"Does everyone have a To Do list?," asked Jim Collins at the Inc. 500 conference in September 2008. We all raised our hands. "How many people in this room have a Stop Doing list?" Not so many. Asked what he was planning to stop doing next, he replied, “unnecessary fire drills.” To him, that meant replying to emails without thinking them through and causing havoc and false urgency within his team. That made sense to me, and I scribbled a note. I also began to research more about his background and found this article about pulling the plug. “The power of removal can be immense. A few years ago I set a goal of reading about 100 books a year. So I embarked on a vigorous program of doing. I made lists. I set aside a room as a library. I bought reading chairs, desks, lamps, and stacks of books.” “Yet in spite of all that energetic doing, too many of the books remained unread. After a tiring day I’d get sidetracked. In my left hand, War and Peace; in my right, the TV clicker. Faced with long passages on the burning of Moscow in 1812 or short quips on Monday Night Football, I’d flick on the TV and lose a couple of hours. So my wife and I unplugged and jettisoned the TV. My reading productivity soared.” Since then, he’s written four ground-breaking bestsellers and become the authority on business leadership. His wife? She’s won an Ironman Triathlon.
The term was coined as a metaphor to illuminate Parkinson’s Law of Triviality. Parkinson observed that a committee whose job is to approve plans for a nuclear power plant may spend the majority of its time on relatively unimportant but easy-to-grasp issues, such as what materials to use for the staff bikeshed, while neglecting the design of the power plant itself, which is far more important but also far more difficult to criticize constructively. This trap snares lots of folks, and leaders are particularly susceptible. We're asked to make a multitude of decisions every day, usually without enough facts and often with no good answer. It can be exhausting. Given the chance to think about adjusting our revenue management strategy or the color of the lobby chairs, my mind leaps at the chance to take it easy. But I shouldn't indulge. And you probably shouldn't either.
If there's a silver bullet for being an effective leader, the Weekly Review process would be it. Leaders simply must pause regularly to look up, down, and around. Once in a while is not enough. When the leader isn't focused, organized, and stable, the organization suffers. The same is true for families, churches, teams, or any other unit. As you might have guessed, I've learned the importance of this the hard way. I've seen the suffering and unnecessary stress, and I've realized that I was often the cause. That hurt. But there's a silver lining. If we're responsible for the problem, that means we can fix it. We often talk of leadership being a responsibility and a sacrifice, and I think this practice is a huge part of that. We can always find excuses or reasons that we don't have the time, and there's usually no one to question that. But that's not the real challenge. We know that this practice often leads to scary, difficult, or complicated situations, and we just don't want to face them. (At least not right now.) So we stay in reactive mode, diligently participating in the latest fire drill and convincing ourselves that we're busy enough. We can do better. By using a roadmap, we can guide ourselves through the process and push through mental hurdles.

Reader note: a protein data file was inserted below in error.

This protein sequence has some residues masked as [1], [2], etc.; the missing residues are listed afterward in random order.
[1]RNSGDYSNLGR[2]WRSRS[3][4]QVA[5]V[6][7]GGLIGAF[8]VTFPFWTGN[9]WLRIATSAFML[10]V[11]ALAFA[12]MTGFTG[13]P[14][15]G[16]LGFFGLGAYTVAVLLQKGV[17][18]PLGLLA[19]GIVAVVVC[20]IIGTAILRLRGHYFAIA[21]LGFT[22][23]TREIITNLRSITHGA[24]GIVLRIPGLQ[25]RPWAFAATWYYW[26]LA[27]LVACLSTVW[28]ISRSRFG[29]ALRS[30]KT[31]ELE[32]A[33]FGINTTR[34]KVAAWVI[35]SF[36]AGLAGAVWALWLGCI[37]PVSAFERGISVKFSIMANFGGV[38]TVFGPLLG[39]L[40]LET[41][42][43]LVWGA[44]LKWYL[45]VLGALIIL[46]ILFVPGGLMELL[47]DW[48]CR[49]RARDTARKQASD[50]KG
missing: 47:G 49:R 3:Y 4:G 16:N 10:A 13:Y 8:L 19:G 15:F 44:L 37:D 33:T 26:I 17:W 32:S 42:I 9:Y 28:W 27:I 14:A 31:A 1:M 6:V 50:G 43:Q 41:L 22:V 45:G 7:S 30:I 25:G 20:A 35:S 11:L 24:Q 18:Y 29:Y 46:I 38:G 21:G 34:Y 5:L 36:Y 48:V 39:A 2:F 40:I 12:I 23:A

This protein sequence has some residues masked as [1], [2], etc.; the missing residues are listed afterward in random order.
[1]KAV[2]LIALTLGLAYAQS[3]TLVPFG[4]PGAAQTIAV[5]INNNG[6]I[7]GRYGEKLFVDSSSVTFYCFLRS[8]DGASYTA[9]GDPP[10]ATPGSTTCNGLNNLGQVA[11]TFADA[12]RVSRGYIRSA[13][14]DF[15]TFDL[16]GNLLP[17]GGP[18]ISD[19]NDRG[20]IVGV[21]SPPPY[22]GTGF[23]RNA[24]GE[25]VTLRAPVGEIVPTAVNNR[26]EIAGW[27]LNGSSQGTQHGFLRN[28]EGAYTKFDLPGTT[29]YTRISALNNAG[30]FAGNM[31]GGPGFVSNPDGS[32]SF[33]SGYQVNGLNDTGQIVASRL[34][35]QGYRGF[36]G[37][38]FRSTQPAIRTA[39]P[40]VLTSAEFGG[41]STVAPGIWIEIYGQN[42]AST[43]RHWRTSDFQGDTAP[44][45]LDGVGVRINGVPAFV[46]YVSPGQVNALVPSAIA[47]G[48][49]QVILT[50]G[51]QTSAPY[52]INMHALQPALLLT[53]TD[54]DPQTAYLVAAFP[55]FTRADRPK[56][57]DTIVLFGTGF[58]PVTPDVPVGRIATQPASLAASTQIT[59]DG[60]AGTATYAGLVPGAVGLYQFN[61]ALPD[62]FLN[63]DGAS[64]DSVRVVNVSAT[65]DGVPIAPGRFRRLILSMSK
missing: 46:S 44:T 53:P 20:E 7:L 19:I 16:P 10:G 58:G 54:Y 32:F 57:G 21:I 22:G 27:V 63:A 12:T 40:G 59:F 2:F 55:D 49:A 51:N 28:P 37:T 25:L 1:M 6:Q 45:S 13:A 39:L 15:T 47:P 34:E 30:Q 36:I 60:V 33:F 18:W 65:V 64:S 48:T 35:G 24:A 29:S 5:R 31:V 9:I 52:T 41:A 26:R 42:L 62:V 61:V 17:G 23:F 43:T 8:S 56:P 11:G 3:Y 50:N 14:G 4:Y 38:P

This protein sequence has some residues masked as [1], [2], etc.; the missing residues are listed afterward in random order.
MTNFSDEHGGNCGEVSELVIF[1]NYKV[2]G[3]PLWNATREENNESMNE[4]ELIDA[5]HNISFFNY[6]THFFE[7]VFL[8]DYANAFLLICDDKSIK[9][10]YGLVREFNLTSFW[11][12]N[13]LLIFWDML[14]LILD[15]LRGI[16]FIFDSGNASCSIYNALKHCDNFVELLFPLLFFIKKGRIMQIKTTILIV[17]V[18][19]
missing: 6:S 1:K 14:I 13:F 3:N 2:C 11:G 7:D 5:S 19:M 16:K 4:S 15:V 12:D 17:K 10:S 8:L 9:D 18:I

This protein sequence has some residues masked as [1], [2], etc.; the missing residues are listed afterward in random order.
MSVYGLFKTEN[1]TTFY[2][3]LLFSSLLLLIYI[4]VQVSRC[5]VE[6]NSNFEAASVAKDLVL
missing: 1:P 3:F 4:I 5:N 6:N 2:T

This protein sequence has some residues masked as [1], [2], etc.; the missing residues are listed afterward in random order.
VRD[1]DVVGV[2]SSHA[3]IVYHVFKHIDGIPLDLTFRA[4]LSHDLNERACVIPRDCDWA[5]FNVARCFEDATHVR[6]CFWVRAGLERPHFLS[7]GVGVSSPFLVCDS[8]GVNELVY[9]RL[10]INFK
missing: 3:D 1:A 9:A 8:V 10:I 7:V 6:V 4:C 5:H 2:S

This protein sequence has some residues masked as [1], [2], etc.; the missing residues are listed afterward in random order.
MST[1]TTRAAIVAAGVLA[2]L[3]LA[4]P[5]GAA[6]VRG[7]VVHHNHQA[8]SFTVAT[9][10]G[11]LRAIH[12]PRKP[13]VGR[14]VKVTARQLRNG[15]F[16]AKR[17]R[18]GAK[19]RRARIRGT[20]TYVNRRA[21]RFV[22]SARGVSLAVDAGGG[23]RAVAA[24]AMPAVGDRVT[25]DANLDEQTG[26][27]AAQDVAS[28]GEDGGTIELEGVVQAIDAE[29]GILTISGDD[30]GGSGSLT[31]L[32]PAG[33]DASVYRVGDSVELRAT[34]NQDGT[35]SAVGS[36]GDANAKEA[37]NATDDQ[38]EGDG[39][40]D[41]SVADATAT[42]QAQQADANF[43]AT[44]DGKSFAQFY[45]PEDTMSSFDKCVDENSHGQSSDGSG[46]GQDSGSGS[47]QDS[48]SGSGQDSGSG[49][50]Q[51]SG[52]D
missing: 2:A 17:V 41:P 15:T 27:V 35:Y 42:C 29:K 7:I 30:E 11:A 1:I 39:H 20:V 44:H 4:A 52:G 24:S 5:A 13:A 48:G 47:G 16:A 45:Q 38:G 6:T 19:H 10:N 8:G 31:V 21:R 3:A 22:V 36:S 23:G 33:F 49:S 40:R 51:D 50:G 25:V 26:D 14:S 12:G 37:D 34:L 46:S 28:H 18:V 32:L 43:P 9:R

Leadership is hard. Perhaps inherently so. When the mission is to empower others to cause change, there's bound to be lots of challenges. CNN says being CEO should come with a health warning. One legendary CEO even called it "the torture." I think there's another metaphor that's more helpful. In an episode of Stan Lee's Superhumans, Tom Owen survives being run over by a heavy truck. Through testing, the conclusion isn't that his abdominal muscles are significantly stronger than average. Instead, he's able to generate enough inter-abdominal pressure to withstand massive external loads. "If I can't push out harder than the weight of the truck pushing down, then I die," says Tom. I think leaders can use the same approach. By generating enough internal force with our habits, we can push back against the external pressures that threaten to crush us.
A little over five years ago, I started writing here. Sometimes, I've written consistently. Mostly not. It's really hard to write when life is hard, and the last few years have been hard. (The "fall asleep at 7pm with your shoes on and contacts in" kind of hard.) Recently, I took some time to think about whether I wanted to keep writing. And if so, why. I had some interesting thought conversations with myself (and a few others), and I decided that I did. More than anything, I decided that there was a group of people I wanted to support and serve. They're the folks I work alongside each day and trade stories with on weekly accountability calls. They're the ones struggling with growing businesses and expanding teams. They're the ones guiding their communities during difficult times. They're the ones with a vision for a better future, overwhelmed with the new challenges each day brings.
With crowdsourced decision-making growing in popularity, well-known companies creating self-managed teams with no managers, and technology that makes communication simple, it’s time to ask, “does leadership still matter?” In Good to Great, even Jim Collins